The fall and early winter are seasons where I jump into a hole and read many undergraduate and graduate applications. In the last several years I have read nearly 10,000 applications for undergraduate admission to my alma mater. From that experience, I want to share a few observations that can help with the execution of a well planned and prepared application package:
For those interested in finding money for college, learning how to complete financial aid documentation, and get questions answered, Los Angeles has a great resource through the LA Cash for College organization. The organization is hosting a convention later this month that you surely do not want to miss. See details below. Information is taken from their website:
College & Career Convention
Serving more than 10,000 students and families each year, the Annual College & Career Convention features college life seminars, financial aid presentations, scholarship information, and an exhibit hall with college/university representatives from throughout the United States. Now entering its 15th year, Cash for College has served nearly 250,000 students and remains the trusted go-to source for quality information about financial aid, college, and careers.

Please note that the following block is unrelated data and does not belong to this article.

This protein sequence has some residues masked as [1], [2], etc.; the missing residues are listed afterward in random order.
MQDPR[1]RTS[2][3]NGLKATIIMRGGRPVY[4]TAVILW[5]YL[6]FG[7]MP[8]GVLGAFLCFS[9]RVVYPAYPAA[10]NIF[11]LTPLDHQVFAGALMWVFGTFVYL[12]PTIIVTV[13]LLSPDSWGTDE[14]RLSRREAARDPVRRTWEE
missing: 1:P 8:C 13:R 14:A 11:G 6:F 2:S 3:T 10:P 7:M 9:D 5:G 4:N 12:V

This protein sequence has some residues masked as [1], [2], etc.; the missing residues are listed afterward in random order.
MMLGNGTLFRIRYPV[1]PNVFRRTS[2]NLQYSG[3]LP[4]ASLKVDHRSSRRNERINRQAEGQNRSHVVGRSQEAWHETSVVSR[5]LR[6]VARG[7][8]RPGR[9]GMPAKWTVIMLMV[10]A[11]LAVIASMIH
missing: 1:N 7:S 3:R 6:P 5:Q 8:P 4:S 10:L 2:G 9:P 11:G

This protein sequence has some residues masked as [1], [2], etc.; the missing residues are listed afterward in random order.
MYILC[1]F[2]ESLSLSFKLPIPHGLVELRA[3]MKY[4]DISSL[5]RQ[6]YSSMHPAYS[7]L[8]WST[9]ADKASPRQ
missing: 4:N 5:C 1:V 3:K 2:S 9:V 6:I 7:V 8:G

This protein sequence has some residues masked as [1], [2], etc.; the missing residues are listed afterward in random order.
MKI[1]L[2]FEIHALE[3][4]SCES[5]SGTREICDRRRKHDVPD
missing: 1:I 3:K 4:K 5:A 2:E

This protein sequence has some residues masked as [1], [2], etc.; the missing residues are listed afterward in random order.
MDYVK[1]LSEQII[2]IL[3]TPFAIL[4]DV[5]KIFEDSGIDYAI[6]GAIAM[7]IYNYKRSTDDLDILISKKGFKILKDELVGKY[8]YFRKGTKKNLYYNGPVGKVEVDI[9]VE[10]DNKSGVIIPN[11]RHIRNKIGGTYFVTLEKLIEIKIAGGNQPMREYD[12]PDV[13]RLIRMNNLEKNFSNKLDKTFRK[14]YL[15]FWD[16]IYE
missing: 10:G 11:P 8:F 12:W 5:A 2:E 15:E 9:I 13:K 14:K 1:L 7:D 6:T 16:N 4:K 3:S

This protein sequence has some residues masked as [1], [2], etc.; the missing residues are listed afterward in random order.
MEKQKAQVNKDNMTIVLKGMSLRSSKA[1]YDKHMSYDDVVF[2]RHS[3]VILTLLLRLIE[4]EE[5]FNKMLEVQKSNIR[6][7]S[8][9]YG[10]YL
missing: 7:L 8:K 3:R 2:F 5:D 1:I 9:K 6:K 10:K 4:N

Family & Community Day
Saturday, Nov. 19, 2016
9 a.m. – 2 p.m.
*Open to the public. Registration is requested, but not required to attend Family & Community Day.*
Los Angeles Trade Technical College
400 W. Washington Blvd.
Los Angeles, California 90015
The College & Career Convention is open to students, families, and community members throughout Los Angeles County. Whether you are a high school student who needs more guidance on navigating the college process; a parent or family member looking to create a college-going environment at home; or a community member that would like to contribute, or gain, new resources, the Convention is a “one-stop” opportunity for all students and families to make an early commitment to college.